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Prospect For Future Homeownership Demand Remains Solid, According To First American Homeownership Progress Index

Prospect For Future Homeownership Demand Remains Solid, According To First American Homeownership Progress Index

Even as Millennials continued to delay marriage and family formation and pursue higher education levels, the Homeownership Progress Index declined only moderately from 2015 to 2016, says Chief Economist Mark Fleming

SANTA ANA, Calif., August 17, 2017 – First American Financial Corporation (NYSE: FAF), a leading global provider of title insurance, settlement services and risk solutions for real estate transactions, today released the third annual First American Homeownership Progress Index (HPRI), which measures how a variety of lifestyle, societal and economic factors influence homeownership rates over time at national, state and market levels. It’s available as an interactive tool that can be tailored to showcase how trends in economic conditions, education, income, marital status, ethnicity, and family size impact potential homeownership demand over time across the United States at national, state and metropolitan area levels. 

            “Changing demographic and economic factors either increase or decrease someone’s potential to be a homeowner. For example, increasing marital rates, household size, educational attainment, income, and improving economic conditions all increase potential demand for homeownership,” said Mark Fleming, chief economist at First American. “The HPRI measures the potential for homeownership demand based on these underlying factors. For example, the potential for, or likelihood of, homeownership may increase because of rising educational attainment or income growth.”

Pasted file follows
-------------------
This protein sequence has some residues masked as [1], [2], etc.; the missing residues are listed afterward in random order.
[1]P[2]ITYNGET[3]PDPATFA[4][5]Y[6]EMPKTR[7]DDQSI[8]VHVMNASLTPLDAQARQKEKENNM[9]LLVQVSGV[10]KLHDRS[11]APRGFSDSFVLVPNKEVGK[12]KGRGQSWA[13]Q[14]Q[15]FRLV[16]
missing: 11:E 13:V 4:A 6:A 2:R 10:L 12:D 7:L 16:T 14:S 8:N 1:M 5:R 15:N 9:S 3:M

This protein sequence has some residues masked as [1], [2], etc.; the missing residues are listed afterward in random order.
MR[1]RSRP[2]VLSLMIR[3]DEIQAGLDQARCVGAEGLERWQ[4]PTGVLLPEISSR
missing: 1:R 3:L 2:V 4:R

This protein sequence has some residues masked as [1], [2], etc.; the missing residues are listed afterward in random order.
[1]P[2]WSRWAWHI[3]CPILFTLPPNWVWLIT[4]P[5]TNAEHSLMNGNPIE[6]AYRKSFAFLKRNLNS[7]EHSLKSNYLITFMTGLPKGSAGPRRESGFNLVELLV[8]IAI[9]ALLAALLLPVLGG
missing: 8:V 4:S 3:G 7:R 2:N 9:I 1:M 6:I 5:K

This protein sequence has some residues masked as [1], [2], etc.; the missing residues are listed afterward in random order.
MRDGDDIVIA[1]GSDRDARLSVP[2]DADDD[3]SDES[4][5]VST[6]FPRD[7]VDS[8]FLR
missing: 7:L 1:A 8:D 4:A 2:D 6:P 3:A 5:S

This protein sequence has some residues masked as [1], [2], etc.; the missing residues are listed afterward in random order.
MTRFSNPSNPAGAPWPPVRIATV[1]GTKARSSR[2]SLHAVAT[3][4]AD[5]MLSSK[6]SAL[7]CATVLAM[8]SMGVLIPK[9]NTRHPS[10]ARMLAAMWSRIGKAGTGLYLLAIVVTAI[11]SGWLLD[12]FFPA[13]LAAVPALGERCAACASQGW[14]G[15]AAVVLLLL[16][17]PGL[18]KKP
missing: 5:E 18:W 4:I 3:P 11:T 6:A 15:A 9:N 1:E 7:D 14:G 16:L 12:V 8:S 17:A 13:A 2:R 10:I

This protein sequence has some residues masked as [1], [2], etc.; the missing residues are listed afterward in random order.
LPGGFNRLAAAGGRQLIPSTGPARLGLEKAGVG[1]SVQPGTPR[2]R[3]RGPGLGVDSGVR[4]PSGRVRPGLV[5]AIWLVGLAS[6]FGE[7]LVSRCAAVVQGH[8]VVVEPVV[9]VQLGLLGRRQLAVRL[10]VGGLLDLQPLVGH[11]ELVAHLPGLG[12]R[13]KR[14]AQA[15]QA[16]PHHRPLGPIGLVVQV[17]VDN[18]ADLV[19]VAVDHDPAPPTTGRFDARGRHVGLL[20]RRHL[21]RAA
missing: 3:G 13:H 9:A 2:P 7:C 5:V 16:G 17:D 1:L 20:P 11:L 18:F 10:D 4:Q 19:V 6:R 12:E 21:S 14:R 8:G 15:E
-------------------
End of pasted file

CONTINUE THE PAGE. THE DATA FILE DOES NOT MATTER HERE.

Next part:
2016 First American Homeownership Progress Index

            “Even as Millennials continued to delay marriage and family formation and pursue higher education levels, the Homeownership Progress Index only declined moderately from 2015 to 2016,” said Fleming. “Yet, the prospect for future homeownership demand looks hopeful, as more households increase their educational attainment level and thus their prospect for higher income.”

 

  • Nationally, potential homeownership demand represented by the HPRI declined 0.4 percent in 2016 compared to 2015 based on changes in the underlying lifestyle, societal and economic data.
  • Factors that increased potential homeownership demand included income growth (+0.02 percent) and rising educational attainment (+0.06 percent), which reflects the influence of Millennial behavior on homeownership.
  • Declines in the share of married households (-0.07 percent) and the number of children per household (-0.16) were factors that decreased potential homeownership demand.
  • Homeownership demand increased from 2015 to 2016 in 21 of the 50 metropolitan areas tracked by First American, as demographic and economic trends in these cities raised the likelihood of homeownership.

 

Additional Quotes from Chief Economist Mark Fleming

  • “Potential homeownership demand has decreased 6 percent from the pre-recession peak, and is at the same level as it was in 1990, 27 years ago.”
  • “The change in economic conditions (+0.17 percent) had the greatest positive impact on potential homeownership demand from the pre-recession peak to 2016.”
  • “The decline in marital rates (-1.8 percent) had the greatest negative impact on potential homeownership demand from the pre-recession peak to 2016.”
  • “While the national homeownership rate declined modestly in 2016, homeownership rates varied significantly at the market level.”
  • “The difference between San Jose, Calif., the market with the biggest gain in potential homeownership demand and Birmingham, Ala., the market with the biggest decline in potential homeownership demand, was nine percentage points.”